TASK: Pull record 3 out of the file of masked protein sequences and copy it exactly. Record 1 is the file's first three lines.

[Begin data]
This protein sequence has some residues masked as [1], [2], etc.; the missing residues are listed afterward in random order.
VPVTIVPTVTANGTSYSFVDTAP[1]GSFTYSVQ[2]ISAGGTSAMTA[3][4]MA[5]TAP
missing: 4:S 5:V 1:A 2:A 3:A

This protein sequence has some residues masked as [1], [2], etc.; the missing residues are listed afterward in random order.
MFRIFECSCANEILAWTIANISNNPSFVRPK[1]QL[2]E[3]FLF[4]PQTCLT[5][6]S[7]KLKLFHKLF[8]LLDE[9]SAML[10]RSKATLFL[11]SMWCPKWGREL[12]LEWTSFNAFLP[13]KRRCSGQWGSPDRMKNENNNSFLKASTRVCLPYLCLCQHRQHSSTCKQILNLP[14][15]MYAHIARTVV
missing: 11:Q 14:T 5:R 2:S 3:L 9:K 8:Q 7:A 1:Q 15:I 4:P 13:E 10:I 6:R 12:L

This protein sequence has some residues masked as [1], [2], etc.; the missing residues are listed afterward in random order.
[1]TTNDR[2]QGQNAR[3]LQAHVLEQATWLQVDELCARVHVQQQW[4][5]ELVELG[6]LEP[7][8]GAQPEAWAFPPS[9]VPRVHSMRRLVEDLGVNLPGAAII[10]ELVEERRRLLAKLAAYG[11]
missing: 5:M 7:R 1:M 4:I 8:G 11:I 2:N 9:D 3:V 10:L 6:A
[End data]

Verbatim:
This protein sequence has some residues masked as [1], [2], etc.; the missing residues are listed afterward in random order.
[1]TTNDR[2]QGQNAR[3]LQAHVLEQATWLQVDELCARVHVQQQW[4][5]ELVELG[6]LEP[7][8]GAQPEAWAFPPS[9]VPRVHSMRRLVEDLGVNLPGAAII[10]ELVEERRRLLAKLAAYG[11]
missing: 5:M 7:R 1:M 4:I 8:G 11:I 2:N 9:D 3:V 10:L 6:A